New tool helps researchers investigate clouds, rain and climate change

Posted: October 13, 2022 by oldbrew in climate, Clouds, data, Measurement, modelling, predictions, research

Anvil of a thundercloud over Columbia [image credit: Eulenjäger @ Wikipedia]

Researchers hope ‘to ease comparisons between climate and weather models with observations from weather instruments’, broadly speaking. In terms of modelling this is a known area of difficulty.
– – –
The Earth Model Column Collaboratory is an open-source research platform that pairs complex data with weather observations to create highly accurate climate models and forecast predictions.

Clouds come in all shapes and sizes, says

While we might imagine puppies or whales or breaking waves, climatologists look at them as massive bundles of water in various forms that contribute to the daily weather, and ultimately, climate.

The numbers, shapes and sizes of the liquid drops and ice crystals contained in a cloud, for example, will determine how it will scatter light or emit and absorb heat.

Despite the enormity of clouds, many of these dynamics happen at a small scale. So, to better understand how all those imaginary creatures produce the effects that they do, researchers rely on computer-generated climate models.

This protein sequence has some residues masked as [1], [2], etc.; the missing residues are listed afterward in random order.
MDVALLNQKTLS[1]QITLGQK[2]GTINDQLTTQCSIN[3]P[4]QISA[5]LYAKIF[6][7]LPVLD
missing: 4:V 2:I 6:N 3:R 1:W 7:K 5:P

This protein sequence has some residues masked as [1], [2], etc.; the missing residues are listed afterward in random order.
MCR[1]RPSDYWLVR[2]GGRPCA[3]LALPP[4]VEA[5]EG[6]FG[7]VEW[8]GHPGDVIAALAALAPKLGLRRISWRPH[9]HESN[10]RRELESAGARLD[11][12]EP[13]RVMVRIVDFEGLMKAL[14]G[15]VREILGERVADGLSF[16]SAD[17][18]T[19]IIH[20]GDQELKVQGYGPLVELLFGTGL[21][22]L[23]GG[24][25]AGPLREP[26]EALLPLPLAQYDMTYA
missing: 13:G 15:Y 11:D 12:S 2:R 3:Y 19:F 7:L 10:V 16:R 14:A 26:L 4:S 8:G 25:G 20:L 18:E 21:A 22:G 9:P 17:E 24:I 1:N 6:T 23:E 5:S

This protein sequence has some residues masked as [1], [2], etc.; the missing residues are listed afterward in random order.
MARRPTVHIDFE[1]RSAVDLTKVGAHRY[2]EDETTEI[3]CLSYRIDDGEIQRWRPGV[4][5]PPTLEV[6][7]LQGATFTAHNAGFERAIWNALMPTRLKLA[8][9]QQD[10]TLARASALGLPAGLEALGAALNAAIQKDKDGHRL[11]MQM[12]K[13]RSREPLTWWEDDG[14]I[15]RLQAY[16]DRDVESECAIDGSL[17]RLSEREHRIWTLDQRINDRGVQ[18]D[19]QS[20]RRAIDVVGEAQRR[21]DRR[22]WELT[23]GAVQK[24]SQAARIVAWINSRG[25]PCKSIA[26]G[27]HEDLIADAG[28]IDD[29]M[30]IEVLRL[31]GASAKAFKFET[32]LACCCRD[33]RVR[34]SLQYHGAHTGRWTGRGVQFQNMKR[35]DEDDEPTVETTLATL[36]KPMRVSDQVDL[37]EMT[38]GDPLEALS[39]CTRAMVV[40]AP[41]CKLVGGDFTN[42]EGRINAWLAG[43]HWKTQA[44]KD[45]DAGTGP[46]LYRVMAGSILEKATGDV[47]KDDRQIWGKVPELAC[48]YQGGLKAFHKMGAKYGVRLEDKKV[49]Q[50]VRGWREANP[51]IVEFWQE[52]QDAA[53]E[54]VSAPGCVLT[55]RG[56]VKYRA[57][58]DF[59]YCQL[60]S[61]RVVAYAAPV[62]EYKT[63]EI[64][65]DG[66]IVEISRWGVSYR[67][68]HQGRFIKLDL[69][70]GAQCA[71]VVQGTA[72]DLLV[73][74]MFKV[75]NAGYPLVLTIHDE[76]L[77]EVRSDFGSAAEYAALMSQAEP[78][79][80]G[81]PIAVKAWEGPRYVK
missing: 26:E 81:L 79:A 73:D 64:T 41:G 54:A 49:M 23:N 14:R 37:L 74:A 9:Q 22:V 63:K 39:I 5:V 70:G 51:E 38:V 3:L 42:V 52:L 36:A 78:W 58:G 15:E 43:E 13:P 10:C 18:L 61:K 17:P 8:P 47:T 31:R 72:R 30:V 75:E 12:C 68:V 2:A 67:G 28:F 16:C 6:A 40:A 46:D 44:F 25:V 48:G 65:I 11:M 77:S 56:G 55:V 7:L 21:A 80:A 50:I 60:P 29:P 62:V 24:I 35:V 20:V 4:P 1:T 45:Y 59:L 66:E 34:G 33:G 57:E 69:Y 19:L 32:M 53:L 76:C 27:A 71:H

These models can bring together information from different weather instruments, physics calculations and other observations to increase our knowledge of how the atmosphere works.

But due to limits in computing power, climate models must simplify the way clouds are represented. This introduces uncertainty in both projections of cloud behavior and climate change.

Typically, in order to improve cloud representations, model results are compared with observations. However, the climate model and observation communities have historically worked separately, sometimes making the process hard to navigate.

To bridge the gap between these two communities, climate scientists at the U.S. Department of Energy’s (DOE) Argonne National Laboratory, Pennsylvania State University and the NASA Goddard Institute for Space Studies developed an easier way to compare cloud models with observations from weather instruments.

The result is a modeling platform and weather instrument simulator called the Earth Model Column Collaboratory (EMC²).

Results from current climate models don’t directly compare to those from radars, satellites and other sensors whose signals can’t directly detect key cloud parameters like liquid water content and number of drops.

Instead, they detect microwave and visible light reflected by clouds and precipitation. As an instrument simulator, EMC² can convert the more detailed model-simulated cloud parameters to these weather instrument signals.

Another complication in climate modeling is the size of the geographic areas researchers want to study.

Full article here.

  1. […] New tool helps researchers investigate clouds, rain and climate change | Tallbloke’s Talkshop … […]

  2. JB says: